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Husab Mine and Chinese Exploitation

For good reason the perception of Chinese exploitation of Africa is fast gaining momentum.

With 80% of Husab Mine’s general workers unable to afford decent housing, and living in shacks, while they ( Chinese) live in Swakopmund’s most luxurious suburbs, it is inevitable to question the sincerity of Chinese investments in Namibia.

Let the Chinese know that mining is not new to Namibia. It is particularly not new to the Erongo region either.

It is, thus, a well known fact that although there is room for improvement, workers at Rössing Uranium mine, for example, are well taken care of.

The trend set by Rössing Uranium since its inception in the mid 70s in respect of mine workers in general, is indeed commendable, and may justly be seen as the minimum standard set in terms of which mine workers should be paid.

What is remarkable is that Husab Uranium, presumably one of the largest uranium mines in the world, is unable to provide decent accommodation, alternatively subsidised accommodation, and in the further alternative, salaries that are on par with the standard set by Rössing Uranium to enable its employees affordable and proper accommodation.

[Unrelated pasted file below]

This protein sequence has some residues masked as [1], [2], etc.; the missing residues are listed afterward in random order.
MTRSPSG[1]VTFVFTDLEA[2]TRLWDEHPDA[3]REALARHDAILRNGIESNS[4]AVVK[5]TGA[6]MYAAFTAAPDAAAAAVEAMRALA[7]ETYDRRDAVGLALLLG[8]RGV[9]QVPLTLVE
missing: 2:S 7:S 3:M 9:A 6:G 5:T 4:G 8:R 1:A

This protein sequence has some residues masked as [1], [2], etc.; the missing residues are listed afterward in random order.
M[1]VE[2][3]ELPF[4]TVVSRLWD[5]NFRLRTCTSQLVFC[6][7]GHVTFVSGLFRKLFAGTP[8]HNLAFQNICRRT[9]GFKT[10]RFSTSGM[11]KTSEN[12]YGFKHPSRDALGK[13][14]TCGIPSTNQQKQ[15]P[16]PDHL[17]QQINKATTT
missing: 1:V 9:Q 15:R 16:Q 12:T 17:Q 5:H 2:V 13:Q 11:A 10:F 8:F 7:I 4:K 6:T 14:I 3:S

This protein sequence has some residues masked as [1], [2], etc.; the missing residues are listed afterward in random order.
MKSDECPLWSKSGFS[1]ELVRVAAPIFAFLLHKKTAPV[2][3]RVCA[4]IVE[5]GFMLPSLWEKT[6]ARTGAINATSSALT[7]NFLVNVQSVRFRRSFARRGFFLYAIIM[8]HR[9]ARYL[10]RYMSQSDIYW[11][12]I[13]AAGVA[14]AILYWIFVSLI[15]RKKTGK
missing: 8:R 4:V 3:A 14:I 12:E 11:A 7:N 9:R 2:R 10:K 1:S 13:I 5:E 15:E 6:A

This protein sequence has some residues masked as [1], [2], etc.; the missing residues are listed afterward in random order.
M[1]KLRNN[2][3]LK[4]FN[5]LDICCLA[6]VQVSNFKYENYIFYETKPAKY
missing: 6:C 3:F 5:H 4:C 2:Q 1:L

Do Husab Mine make cross references about appropriate emolument scales within the mining sector before they simply dish out starvation wages to general workers?

Employee confidence, especially among general workers is very low, and the signals coming from government are not helpful either. Which brings us to the question: “Are these investors from the east sincere or are they economic saboteurs out to milk Namibia dry?

Mining is the lifeblood of our economy, and our people ought to be well remunerated for what this land gives to foreign investors. Allegations of underpayment of workers is a very serious concern and invites urgent intervention and vigorous prosecution of Husab Mine and its Chinese owners by government.

Namibia is not a dump yard where mine workers can simply be picked up from, and paid peanuts at the whim of employers.

That practice and perception should be stopped as a matter of urgency, failing which our people’s interests in Namibia and its natural resources would have been forsaken.

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